In mathematics, a **Dedekind cut** in a totally ordered set *S* is a partition of it, (*A*, *B*), such that *A* is closed downwards (meaning that for any element *x* in *S*, if *a* is in *A* and *x* ≤ *a*, then *x* is in *A* as well) and *B* is closed upwards. The *cut* itself is, conceptually, the "gap" defined between *A* and *B*. The original and most important cases are Dedekind cuts for rational numbers and real numbers. ## Handling Dedekind cuts
It is more symmetrical to use the (*A*,*B*) notation for Dedekind cuts, but each of *A* and *B* does determine the other. It can be a simplification, in terms of notation if nothing more, to concentrate on one 'half' for example the lower part *a*. For example it is shown that the typical Dedekind cut in the real numbers is either a pair with *A* the interval ( −∞, *a* ), in which case *B* must be [ *a*, +∞); or a pair with *A* the interval ( −∞, *a* ], in which case *B* must be ( *a*, +∞ ).
## Ordering Dedekind cuts If *a* is a member of *S* then the set is a Dedekind cut we could call ( −∞, *a* ); by identifying *a* with it, the linearly ordered set *S* is embedded in the set of all Dedekind cuts of *S*. If the linearly ordered set *S* does not enjoy the least-upper-bound property, then the set of Dedekind cuts will be strictly bigger than *S*. Regard one Dedekind cut { *A*, *B* } as *less than* another Dedekind cut { *C*, *D* } if *A* is a proper subset of *C*, or, equivalently *D* is a proper subset of *B*. In this way, the set of all Dedekind cuts is itself a linearly ordered set, and, moreover, it *does* have the least-upper-bound property, i.e., its every nonempty subset that has an upper bound has a *least* upper bound. Embedding *S* within a larger linearly ordered set that does have the least-upper-bound property is the purpose.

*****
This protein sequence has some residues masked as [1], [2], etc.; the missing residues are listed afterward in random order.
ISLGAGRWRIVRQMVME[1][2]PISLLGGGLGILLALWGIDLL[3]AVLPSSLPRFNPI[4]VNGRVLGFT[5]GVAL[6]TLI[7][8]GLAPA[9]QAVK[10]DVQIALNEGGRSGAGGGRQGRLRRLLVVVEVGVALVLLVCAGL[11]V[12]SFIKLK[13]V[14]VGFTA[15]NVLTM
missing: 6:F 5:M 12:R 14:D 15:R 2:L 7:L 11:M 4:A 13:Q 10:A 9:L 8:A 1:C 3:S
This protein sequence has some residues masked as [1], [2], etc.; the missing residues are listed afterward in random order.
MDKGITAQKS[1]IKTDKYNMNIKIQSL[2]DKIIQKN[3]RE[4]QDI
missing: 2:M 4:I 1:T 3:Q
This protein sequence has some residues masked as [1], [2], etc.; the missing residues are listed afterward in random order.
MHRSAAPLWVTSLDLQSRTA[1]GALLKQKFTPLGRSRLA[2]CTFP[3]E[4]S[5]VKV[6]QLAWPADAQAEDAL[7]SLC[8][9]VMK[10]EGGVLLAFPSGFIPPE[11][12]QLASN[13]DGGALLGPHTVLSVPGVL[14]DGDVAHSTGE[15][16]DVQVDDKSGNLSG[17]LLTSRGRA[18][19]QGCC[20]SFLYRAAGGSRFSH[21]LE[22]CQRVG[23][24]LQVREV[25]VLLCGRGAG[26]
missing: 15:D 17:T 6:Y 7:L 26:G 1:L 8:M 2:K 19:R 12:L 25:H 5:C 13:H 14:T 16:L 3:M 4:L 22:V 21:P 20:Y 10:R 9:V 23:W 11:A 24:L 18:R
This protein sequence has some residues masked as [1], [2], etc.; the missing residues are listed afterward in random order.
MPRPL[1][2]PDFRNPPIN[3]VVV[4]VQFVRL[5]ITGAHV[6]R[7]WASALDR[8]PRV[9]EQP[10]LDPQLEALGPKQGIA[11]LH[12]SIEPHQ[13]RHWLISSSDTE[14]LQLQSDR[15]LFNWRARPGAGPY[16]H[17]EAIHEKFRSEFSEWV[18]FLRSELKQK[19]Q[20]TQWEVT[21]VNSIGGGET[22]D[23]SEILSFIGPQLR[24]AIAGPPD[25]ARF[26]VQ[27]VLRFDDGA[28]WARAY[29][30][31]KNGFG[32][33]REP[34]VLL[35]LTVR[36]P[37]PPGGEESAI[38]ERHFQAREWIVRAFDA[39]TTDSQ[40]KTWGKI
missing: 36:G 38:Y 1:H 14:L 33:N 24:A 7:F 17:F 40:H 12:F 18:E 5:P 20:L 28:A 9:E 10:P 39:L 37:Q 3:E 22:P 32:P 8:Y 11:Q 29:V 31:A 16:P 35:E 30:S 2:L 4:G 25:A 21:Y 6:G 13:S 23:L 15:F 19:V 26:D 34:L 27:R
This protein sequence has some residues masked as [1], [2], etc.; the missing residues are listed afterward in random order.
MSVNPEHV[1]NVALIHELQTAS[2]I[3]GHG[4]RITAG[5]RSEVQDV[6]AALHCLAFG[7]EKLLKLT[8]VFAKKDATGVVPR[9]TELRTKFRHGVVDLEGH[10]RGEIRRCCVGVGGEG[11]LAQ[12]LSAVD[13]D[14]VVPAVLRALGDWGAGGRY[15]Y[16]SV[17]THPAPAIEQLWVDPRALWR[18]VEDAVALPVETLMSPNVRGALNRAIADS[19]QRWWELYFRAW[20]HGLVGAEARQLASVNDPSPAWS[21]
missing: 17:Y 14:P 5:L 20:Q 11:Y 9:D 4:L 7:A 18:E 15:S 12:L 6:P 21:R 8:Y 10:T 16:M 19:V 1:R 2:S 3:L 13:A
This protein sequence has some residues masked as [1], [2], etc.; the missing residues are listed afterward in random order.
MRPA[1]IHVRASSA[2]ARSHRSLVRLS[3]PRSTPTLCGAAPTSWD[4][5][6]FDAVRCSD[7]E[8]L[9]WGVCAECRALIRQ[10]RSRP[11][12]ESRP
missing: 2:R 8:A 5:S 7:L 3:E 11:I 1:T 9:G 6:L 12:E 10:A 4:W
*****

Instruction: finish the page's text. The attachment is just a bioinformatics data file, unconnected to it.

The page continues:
## The cut construction of the real numbers The Dedekind cut is named after Richard Dedekind, who invented this construction in order to represent the real numbers as Dedekind cuts of the rational numbers. A typical Dedekind cut of the rational numbers is given by This cut represents the real number in Dedekind's construction.
## Additional structure on the cuts *See construction of real numbers*
## Generalization: Dedekind completions in posets More generally, in a partially ordered set *S*, the set of all nonempty *downwardly closed* subsets (also called order ideals) is a set partially ordered by *inclusion*, and in the same way we embed *S* within a larger partially ordered set that, generally unlike the original set *S*, does have the least-upper-bound property. This larger poset is called the **Dedekind completion** of *S*.
## Another generalization: surreal numbers A construction similar to Dedekind cuts is used for the construction of surreal numbers.
## See also |